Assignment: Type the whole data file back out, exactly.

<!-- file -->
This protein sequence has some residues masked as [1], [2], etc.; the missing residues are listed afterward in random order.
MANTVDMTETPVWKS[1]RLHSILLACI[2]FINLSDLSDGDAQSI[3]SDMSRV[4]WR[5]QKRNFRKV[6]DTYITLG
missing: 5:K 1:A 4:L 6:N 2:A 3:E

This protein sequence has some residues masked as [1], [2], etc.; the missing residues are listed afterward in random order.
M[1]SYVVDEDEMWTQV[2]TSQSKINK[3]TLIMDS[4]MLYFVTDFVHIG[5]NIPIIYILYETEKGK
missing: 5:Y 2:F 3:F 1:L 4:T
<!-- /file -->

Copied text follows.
This protein sequence has some residues masked as [1], [2], etc.; the missing residues are listed afterward in random order.
MANTVDMTETPVWKS[1]RLHSILLACI[2]FINLSDLSDGDAQSI[3]SDMSRV[4]WR[5]QKRNFRKV[6]DTYITLG
missing: 5:K 1:A 4:L 6:N 2:A 3:E

This protein sequence has some residues masked as [1], [2], etc.; the missing residues are listed afterward in random order.
M[1]SYVVDEDEMWTQV[2]TSQSKINK[3]TLIMDS[4]MLYFVTDFVHIG[5]NIPIIYILYETEKGK
missing: 5:Y 2:F 3:F 1:L 4:T